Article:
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The University of Southampton
Clean Carbon

Dr Prashant Valluri: 'Two-layer co-current/counter-current flows – ultra hi-res DNS and stability analysis' Event

15:00 - 16:00
14 December 2015
13 / 3021

For more information regarding this event, please email Lindsay Armstrong at .

Event details

Co-current and counter current flows are central to carbon capture absorption technologies. This talk describes a comprehensive study ranging from characterising interfacial dynamics through to crucial design parameters which ultimately govern the economics of retrofitting carbon capture units

Tea/coffee and cakes will be served and all are welcome. Please register for the event to help us gauge the catering.

The talk will describe how the research team has investigated theoretically interfacial instabilities in horizontal stratified and vertical countercurrent gas-liquid flows with respect to their evolution in a temporal and spatio-temporal framework. These flows are central to absorption columns in carbon-capture retrofits where a liquid amine phase is used wash down a rising CO2 rich flue gas.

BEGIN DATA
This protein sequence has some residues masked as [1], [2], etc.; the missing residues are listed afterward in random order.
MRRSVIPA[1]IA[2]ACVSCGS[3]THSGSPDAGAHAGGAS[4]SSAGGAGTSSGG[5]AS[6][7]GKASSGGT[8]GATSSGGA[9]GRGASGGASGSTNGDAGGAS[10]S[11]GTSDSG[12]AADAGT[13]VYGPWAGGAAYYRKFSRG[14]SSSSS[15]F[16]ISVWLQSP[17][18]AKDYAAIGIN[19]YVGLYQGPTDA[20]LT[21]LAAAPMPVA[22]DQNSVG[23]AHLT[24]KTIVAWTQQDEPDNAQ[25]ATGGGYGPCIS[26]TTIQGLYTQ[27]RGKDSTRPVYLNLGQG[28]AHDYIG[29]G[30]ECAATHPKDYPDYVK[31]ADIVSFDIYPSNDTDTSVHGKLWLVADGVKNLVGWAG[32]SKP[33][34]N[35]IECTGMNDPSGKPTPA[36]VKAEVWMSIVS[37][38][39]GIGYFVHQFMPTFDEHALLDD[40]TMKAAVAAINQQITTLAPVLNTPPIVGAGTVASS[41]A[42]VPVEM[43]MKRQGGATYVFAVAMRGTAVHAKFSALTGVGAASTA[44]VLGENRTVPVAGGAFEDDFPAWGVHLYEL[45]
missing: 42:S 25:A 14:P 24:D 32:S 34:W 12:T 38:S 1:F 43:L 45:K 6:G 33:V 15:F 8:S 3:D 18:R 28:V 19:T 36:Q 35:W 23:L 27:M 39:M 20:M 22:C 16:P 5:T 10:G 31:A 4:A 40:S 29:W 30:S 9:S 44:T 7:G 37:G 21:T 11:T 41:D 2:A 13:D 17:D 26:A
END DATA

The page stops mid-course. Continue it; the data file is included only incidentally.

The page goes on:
Dr Valluri will show how, using several complementary methods...

  • Orr-Sommerfeld analysis
  • Energy budget analysis
  • High resolution direct numerical simulations (DNS) using a TPLS Solver

...the research has provided a comprehensive study of a type of flow that is widely employed in various technical applications but still not fully understood in terms of its interface dynamics. The team focuses on fully characterising the interfacial instabilities and their associated interfacial waves in laminar-laminar gas-liquid flows over a wide range of parameters covering different operating regimes: wavy stratified, zero-interface velocity (loading) and partial-to-full liquid flow reversal (flooding). The results reveal the existence of weakly nonlinear waves at later stages (in excellent agreement with Stuart-Landau theory) and absolute instabilities over large parts of the investigated parameter space.

Devoid of any empiricism, these exact predictions eventually help in building an operating regime of a given counter-current column and also give plausible predictions of pressure-drops. Such detailed calculations are further being used to develop simpler (but physically correct) models for crucial design parameters such as pressure drops and mass transfer efficiencies which ultimately govern the economics of the carbon-capture retrofit.


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Speaker information

Dr Prashant Valluri,University of Edinburgh,Senior Lecturer in the School of Engineering

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